The legacy of Ballinger Golf Course
Sometimes swampy course was inexpensive in its heyday and where many learned to play golf
Tucked along the north shoreline of Lake Ballinger, the course catered largely to seniors, youngsters, beginners and nearby residents who enjoyed the convenience of a modest, moderately priced golfing venue.
One of the early customers was Jan Japar, who later operated Lake Ballinger GC for many years with business partner Mimi Racicot. But as a younger girl, Japar recalled, "that's where I learned to play golf."
For golfers who lived in south Snohomish County back then -- before nearby courses such as Lynnwood Golf Course, Walter Hall Golf Course and Harbour Pointe Golf Course opened for public play -- Lake Ballinger GC was a convenient and relatively inexpensive golfing option.
But the course also had frequent problems. During the rainy months, the fairways were often soggy, sometimes swampy. And for many years the owners and operators struggled to make money.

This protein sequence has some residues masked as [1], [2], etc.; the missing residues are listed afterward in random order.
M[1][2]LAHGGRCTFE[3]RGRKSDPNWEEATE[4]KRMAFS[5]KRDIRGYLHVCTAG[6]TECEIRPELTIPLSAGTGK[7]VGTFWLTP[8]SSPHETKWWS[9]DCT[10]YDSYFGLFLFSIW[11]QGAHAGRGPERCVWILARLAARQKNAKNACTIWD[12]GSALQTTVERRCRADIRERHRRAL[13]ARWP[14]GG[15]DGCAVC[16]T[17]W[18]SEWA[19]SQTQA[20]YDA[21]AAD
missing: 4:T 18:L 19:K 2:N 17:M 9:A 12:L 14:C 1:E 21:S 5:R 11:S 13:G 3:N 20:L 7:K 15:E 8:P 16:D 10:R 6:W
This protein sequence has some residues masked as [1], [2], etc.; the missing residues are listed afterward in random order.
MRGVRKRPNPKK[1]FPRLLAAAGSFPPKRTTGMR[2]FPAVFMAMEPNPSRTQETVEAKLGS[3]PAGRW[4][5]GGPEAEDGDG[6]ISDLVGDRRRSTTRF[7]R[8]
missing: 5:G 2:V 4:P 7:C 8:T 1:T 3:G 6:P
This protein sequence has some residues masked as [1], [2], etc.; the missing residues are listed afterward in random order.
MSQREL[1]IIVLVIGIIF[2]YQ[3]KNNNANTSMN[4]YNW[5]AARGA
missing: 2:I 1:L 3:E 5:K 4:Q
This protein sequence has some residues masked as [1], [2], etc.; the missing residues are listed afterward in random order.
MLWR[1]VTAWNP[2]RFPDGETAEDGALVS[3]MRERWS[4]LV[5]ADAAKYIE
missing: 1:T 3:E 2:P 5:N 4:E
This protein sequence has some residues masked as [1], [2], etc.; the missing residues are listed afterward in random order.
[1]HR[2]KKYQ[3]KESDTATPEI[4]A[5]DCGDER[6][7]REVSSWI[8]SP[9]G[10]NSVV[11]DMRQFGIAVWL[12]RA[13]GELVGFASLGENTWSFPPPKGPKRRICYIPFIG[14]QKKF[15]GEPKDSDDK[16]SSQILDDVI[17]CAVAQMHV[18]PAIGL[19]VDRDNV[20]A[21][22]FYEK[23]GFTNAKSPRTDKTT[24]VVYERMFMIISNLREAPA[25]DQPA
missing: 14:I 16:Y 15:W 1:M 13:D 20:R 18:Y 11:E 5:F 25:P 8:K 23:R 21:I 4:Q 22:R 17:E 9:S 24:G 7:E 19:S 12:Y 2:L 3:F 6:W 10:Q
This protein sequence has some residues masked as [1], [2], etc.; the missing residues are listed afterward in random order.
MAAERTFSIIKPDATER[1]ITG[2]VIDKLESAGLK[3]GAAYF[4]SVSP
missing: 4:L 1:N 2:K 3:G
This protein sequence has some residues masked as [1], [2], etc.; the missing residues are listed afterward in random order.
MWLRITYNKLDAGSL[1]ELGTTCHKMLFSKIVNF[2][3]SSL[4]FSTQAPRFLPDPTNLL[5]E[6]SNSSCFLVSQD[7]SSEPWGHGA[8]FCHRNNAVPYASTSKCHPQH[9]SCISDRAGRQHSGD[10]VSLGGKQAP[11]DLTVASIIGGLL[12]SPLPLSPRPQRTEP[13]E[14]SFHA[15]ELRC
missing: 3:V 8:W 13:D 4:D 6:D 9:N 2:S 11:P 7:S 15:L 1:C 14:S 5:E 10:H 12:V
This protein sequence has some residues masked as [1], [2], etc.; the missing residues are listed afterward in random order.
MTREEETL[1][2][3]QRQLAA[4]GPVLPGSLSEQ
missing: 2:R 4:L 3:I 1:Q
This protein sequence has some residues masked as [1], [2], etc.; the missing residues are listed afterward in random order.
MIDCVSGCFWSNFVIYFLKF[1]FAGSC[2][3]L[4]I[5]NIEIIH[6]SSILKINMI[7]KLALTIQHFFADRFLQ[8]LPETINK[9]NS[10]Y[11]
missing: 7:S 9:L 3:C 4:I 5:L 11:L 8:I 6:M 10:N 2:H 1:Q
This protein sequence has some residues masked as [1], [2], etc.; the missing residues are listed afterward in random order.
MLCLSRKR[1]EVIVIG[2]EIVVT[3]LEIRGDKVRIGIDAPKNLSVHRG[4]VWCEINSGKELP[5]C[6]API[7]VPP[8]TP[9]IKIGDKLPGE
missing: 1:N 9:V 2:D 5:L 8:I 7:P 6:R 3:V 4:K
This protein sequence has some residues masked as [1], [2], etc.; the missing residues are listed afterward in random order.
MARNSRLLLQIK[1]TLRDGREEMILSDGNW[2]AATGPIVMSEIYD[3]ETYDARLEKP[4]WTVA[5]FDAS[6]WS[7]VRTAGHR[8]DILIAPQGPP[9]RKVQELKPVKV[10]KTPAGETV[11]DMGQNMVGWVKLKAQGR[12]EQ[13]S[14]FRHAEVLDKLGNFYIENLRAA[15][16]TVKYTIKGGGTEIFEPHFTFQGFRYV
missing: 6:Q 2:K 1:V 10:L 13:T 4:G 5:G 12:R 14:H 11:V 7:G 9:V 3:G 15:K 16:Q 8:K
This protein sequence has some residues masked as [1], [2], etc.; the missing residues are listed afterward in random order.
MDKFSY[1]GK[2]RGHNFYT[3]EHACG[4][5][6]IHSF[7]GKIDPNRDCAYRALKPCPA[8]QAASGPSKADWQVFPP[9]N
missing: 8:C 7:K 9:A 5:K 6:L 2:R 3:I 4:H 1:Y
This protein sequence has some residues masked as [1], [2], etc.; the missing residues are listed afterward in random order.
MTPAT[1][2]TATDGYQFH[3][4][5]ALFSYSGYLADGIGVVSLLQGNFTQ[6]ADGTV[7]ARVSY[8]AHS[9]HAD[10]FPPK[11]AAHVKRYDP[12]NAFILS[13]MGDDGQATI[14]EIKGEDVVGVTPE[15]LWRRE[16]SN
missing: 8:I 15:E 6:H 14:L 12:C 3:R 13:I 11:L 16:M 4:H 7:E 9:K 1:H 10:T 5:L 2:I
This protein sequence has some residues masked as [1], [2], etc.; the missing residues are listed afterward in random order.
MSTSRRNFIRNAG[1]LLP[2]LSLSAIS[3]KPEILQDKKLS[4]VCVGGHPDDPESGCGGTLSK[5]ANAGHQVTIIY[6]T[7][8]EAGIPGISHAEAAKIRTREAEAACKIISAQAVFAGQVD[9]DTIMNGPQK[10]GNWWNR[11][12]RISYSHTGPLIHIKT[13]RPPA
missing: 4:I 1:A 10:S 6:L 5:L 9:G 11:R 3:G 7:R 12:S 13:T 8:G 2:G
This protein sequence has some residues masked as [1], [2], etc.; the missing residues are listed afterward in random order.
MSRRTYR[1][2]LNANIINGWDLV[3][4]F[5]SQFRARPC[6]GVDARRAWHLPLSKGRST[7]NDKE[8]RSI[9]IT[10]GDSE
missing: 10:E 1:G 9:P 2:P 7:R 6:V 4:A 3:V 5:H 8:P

Financial problems that became more pronounced during the economic downturn of the past decade -- which in turn triggered a corresponding downturn in the golf industry -- led to the recent decision to close Mountlake Terrace-owned Lake Ballinger GC.
Former operators Tyrone and Carol Hardy stepped away from their lease agreement with the city in November and the course was closed. Earlier this month, Mountlake Terrace announced plans to turn the property into a passive park with trails, interpretive signs and picnicking facilities.
Japar understands the demise.
The golf course "was always a tough property," said Japar, who was a Lake Ballinger employee from 1974 to 1979, and then took over management of the course with Racicot from 1979 to 2004. "It's sad, but it's not a surprise.
"Everything was always so difficult there," she said. "I think we had only a few years where we made any money at all."
Lake Ballinger GC (which in later years was known as Ballinger Lake Golf Course), added a new clubhouse in 1989. The course itself underwent a major renovation in 1999, becoming "a totally brand new layout," Japar said. "There was not one piece of dirt that didn't get turned over."
But in the end, she said, "there were probably too many improvements for what the property could handle. And then the (slumping) economy kind of sunk it."
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